Wednesday, 9 September 2020


Romance was in the air in the trap this morning; and, as I observed the other day, it was also a morning for inspecting the eggboxes very carefully. It's hornet time. The amorous (I think) pair at the top of this post were sleeping separately when I looked at the catch at around 7am. Two hours later, they were chumming up on the same eggbox as shown.

They were not the only romantic couple. A pair of Daddy Long-legs were already coupled when I turned their box over first thing. The moths were more self-contained and relatively few in number, but interesting enough nonetheless.

As usual, there were Brimstones and Light Emeralds on the grass around the trap but today they were joined by an Orange Sallow, another member of the colourful Autumn family. She has dislocated her left hindwing but was still well able to fly and made off for the safety of a shrub after I had taken a few photos.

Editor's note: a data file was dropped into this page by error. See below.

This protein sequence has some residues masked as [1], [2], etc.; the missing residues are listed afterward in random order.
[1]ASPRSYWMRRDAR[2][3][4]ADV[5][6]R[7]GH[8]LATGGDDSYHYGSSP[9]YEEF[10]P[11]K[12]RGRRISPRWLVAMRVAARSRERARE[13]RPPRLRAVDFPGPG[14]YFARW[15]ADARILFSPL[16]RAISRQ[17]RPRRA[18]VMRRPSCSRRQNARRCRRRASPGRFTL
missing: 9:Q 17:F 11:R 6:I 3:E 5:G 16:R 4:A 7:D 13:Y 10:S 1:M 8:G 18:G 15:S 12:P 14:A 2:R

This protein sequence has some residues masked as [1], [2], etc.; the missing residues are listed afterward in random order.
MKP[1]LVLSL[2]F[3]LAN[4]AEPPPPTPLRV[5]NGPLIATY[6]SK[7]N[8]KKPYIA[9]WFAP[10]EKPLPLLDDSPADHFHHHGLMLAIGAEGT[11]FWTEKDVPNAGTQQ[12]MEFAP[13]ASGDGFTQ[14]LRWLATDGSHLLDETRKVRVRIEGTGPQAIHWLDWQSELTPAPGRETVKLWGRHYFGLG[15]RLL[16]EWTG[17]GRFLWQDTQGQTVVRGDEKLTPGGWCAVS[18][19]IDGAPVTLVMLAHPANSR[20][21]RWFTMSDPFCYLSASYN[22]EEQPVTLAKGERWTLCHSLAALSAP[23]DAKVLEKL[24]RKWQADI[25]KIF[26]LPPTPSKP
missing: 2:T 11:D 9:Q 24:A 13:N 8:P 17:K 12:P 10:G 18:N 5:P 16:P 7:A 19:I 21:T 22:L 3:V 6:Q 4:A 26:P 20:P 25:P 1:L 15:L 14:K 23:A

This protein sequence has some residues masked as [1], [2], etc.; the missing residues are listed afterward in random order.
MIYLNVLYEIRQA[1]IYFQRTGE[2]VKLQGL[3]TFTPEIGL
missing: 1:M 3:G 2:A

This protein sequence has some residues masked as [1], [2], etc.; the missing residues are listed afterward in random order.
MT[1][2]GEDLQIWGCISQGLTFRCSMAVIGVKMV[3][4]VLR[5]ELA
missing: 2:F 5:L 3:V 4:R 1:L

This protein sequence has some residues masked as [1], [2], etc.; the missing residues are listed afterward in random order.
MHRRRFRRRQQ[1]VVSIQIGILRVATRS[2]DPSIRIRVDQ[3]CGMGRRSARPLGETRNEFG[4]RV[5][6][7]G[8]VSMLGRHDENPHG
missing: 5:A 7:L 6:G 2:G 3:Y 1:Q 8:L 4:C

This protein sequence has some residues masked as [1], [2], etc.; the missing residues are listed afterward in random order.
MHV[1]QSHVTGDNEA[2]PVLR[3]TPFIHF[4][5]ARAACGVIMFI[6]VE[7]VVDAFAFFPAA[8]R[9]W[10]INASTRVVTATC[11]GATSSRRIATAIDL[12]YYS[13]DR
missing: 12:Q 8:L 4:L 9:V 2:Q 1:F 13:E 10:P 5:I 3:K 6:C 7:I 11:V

Also in residence was the first moth shown below, a Whitepoint, an immigrant whose numbers have increased in recent years, and lots of Centre-barred Sallows, assorted Yellow Underwings, Hebrew Characters and Square-spot Rustics.

Unusually for me, I wandered out to have a look at the trap last night and took this photo above which rather resembles an underwater scene. A lot of moths were jinking about while bats circled overhead. I saw one chase which the moth won. Night-time photography is not my forté to say the least but let me assure you that the tiny grey splodge marked by the arrow in the picture on the right is a moth trying to get into the trap.

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